FDA Clearance for Materialise Software Paves Way for More Medical 3D Printing

 A 3D-printed skull model made using Mimics inPrint. (Image courtesy of Materialise.)

A 3D-printed skull model made using Mimics inPrint. (Image courtesy of Materialise.)


The U.S. Food and Drug Administration (FDA) has granted 3D printing service bureau and software developer Materialise clearance for the use of its Mimics inPrint software in the creation of anatomical models. 

This is the first such clearance for a 3D printing software dedicated to 3D printing anatomical models for diagnostic purposes.

The medical space is among the first to experience a meaningful impact from 3D printing. This is in part due to the custom nature of the parts produced with the technology, as well as the unique geometries. As a result, over 37 different 3D-printed medical devices have received approval from the FDA.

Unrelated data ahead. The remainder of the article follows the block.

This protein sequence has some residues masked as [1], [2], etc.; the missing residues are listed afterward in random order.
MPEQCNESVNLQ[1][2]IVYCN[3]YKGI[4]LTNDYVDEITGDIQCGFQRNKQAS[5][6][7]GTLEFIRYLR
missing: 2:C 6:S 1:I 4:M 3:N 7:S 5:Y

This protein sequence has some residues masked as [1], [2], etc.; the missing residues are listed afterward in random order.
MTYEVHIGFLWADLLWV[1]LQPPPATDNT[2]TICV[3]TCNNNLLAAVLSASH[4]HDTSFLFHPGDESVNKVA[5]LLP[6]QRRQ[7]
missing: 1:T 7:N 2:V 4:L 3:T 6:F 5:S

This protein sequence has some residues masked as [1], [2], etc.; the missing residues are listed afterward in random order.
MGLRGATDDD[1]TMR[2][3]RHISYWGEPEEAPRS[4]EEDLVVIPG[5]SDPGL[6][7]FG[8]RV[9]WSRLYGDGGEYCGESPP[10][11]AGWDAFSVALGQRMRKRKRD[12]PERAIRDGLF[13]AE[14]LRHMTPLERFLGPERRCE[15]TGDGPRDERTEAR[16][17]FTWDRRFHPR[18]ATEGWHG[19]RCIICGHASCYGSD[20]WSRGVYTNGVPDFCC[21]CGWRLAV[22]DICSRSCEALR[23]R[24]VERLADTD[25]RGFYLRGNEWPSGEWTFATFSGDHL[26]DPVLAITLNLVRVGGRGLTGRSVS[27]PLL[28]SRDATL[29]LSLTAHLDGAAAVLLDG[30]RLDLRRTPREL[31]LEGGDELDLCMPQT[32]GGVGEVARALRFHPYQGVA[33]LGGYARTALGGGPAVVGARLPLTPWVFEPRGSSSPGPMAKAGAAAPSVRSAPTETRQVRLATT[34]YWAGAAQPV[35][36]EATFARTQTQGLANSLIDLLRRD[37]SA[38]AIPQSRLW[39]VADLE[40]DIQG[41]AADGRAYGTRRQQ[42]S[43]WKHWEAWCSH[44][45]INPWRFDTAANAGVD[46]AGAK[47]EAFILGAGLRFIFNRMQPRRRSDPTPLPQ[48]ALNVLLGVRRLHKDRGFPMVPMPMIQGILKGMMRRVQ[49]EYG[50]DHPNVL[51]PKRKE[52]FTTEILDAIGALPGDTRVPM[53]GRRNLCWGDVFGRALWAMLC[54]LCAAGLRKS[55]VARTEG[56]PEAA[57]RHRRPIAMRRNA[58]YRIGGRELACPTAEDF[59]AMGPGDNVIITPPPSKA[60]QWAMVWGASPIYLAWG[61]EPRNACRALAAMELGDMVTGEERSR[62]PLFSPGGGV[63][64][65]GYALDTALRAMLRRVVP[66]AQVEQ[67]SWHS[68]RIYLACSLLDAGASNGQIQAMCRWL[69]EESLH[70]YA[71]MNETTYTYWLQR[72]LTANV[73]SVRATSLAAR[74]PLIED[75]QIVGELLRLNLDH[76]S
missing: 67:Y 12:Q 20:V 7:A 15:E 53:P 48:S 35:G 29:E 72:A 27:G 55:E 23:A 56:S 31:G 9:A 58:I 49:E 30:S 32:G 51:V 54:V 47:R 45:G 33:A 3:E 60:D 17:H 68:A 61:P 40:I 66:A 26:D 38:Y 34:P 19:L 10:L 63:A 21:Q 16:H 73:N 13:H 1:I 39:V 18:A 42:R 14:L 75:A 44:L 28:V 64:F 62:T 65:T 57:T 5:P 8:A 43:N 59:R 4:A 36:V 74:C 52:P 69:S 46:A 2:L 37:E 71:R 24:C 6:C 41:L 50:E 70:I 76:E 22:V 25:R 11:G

The approval process is still piecemeal, with the FDA approving each 3D-printed component on a case-by-case basis. Now that Materialise has received FDA clearance for the use of Mimics inPrint, anatomical models can be used more readily in U.S. hospitals.

inPrint is a tool that makes it possible to convert patient medical image data, such as CT scans, to 3D models. This will allow the creation of patient-specific diagnostic models, which doctors can use for three-dimensional and tangible examination of scan data, potentially revealing affected areas that may have been missed through the use of traditional 2D medical images. Moreover, the models can be used to plan surgeries and communicate with doctors, medical students and patients about illness and treatment.

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